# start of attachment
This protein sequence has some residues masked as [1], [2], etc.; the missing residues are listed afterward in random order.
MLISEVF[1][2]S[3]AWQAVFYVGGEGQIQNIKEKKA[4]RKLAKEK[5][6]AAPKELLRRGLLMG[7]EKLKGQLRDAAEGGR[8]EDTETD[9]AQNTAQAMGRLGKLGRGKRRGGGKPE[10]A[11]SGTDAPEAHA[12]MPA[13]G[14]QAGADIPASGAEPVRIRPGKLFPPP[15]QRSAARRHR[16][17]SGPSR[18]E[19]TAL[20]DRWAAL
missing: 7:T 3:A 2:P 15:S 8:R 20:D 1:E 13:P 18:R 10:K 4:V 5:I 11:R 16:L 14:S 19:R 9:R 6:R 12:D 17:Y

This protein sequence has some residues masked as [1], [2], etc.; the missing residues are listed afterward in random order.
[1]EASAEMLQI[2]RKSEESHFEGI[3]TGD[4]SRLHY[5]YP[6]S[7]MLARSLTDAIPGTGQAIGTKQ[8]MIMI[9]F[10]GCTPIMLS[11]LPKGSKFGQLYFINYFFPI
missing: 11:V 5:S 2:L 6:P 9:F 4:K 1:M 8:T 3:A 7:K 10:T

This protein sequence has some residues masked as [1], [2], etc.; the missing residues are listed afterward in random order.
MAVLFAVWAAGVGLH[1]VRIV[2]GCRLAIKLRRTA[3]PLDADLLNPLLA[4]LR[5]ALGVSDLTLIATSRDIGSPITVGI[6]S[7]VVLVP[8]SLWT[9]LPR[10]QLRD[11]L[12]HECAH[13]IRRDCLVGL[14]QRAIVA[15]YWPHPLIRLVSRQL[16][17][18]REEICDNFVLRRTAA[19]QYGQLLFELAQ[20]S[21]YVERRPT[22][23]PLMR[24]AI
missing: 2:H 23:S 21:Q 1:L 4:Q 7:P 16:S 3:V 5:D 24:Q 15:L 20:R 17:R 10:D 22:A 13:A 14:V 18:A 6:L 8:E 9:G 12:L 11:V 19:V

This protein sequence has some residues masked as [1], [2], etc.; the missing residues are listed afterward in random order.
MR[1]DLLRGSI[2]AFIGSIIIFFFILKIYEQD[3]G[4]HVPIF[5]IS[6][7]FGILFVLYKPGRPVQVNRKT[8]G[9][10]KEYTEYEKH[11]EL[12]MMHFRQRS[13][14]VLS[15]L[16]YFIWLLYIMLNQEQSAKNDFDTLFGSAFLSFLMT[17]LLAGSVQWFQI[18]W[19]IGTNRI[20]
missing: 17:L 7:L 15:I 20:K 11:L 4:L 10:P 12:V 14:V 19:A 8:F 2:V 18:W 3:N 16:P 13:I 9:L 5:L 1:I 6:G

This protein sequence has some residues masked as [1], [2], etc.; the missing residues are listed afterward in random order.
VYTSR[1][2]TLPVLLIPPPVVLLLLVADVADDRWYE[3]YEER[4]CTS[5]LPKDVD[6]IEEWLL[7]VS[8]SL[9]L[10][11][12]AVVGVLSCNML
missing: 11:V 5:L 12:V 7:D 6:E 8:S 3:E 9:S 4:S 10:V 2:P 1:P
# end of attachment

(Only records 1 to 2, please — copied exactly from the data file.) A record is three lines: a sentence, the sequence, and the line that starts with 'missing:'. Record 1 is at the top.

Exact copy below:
This protein sequence has some residues masked as [1], [2], etc.; the missing residues are listed afterward in random order.
MLISEVF[1][2]S[3]AWQAVFYVGGEGQIQNIKEKKA[4]RKLAKEK[5][6]AAPKELLRRGLLMG[7]EKLKGQLRDAAEGGR[8]EDTETD[9]AQNTAQAMGRLGKLGRGKRRGGGKPE[10]A[11]SGTDAPEAHA[12]MPA[13]G[14]QAGADIPASGAEPVRIRPGKLFPPP[15]QRSAARRHR[16][17]SGPSR[18]E[19]TAL[20]DRWAAL
missing: 7:T 3:A 2:P 15:S 8:R 20:D 1:E 13:P 18:R 10:K 4:V 5:I 11:R 16:L 14:S 19:R 9:R 6:R 12:D 17:Y

This protein sequence has some residues masked as [1], [2], etc.; the missing residues are listed afterward in random order.
[1]EASAEMLQI[2]RKSEESHFEGI[3]TGD[4]SRLHY[5]YP[6]S[7]MLARSLTDAIPGTGQAIGTKQ[8]MIMI[9]F[10]GCTPIMLS[11]LPKGSKFGQLYFINYFFPI
missing: 11:V 5:S 2:L 6:P 9:F 4:K 1:M 8:T 3:A 7:K 10:T